08/02/17

How sampling free ‘ugly fruit’ smoothies lead to thousands of subscriptions to The Economist

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We are launching the next activation in the Feeding the Future campaign series with The Economist, which aims to highlight the impact of food waste on the environment, and the economy: “Waste Not. Want Not”

As part of the “Waste Not. Want Not” program, an Economist-branded fruit and vegetable cart will take to the streets offering pedestrians a free smoothie made from produce that is destined for the trash – illustrating that ugly, wonky or bruised fruit and vegetables that are rejected by supermarkets can still be eaten and taste great. We have partnered with Hungry Harvest, a startup that’s rescued over four million pounds of produce from going to waste, who will provide the ugly produce. Consumers who participate in the program will have the opportunity to subscribe to The Economist at an introductory rate of 12 weeks for $12 and as a special gift can opt to have the publication plant a tree on their behalf.

Consumers will gain an understanding of how “ugly” ingredients are, in fact, perfectly edible, healthy and delicious, but are often thrown out before even arriving at the market. The activation will shine a light on the fact that each year 30-50% of food produced globally goes to waste, $750 billion worth of food is thrown away, and in America, 35 million tons of food are discarded. Reducing this by just 15% could feed more than 25 million people each year.

The Economist reader is someone who is globally curious and cares about the world beyond their backyard,” said Yanna Wilson-Fischer, Director, North America Marketing & Global Experiential, The Economist. “The Feeding the Future campaign brings our mind-stretching journalism to life in a way that encourages potential readers to step out of their comfort zones and reconsider what they know about The Economist.”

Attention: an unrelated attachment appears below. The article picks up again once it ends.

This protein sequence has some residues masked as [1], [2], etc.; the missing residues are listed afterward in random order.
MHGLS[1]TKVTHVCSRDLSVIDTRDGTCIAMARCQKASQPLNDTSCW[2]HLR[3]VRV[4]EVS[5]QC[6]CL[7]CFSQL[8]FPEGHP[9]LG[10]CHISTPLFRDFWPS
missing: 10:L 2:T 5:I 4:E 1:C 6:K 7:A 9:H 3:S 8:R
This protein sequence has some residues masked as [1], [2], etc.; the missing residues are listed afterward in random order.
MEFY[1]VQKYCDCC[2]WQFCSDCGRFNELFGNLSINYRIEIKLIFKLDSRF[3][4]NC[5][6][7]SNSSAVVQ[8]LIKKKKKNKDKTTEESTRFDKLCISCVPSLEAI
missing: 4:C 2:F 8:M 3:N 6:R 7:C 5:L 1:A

Sense partnered with The Economist to develop the award-winning Feeding the Future campaign framework and execute these provocative programs. These programs were designed to educate the public on facts surrounding their footprint on the planet, while simultaneously growing The Economist’s brand awareness and audience.

“Sense is all about bringing brands ‘to life’ through innovative experiences and we are pleased to work with The Economist to develop and launch these engaging activations,” said Sarah Priestman, President, Sense New York. “Building on our successful campaigns in the UK, we are leveraging the campaign framework to bring live experiences that present The Economist brand to the US market in new and unexpected ways.”

Launched in the U.K. in 2014, The Economist’s experiential activities have generated more than 30,000 new subscriptions worldwide to date. In addition, its marketing program garnered a 2017 #DoDifferent award for Long Term Strategy from the Marketing Agencies Association (MAA) and the MPA Imagination Award for Audience Development, as well as numerous other awards.

 

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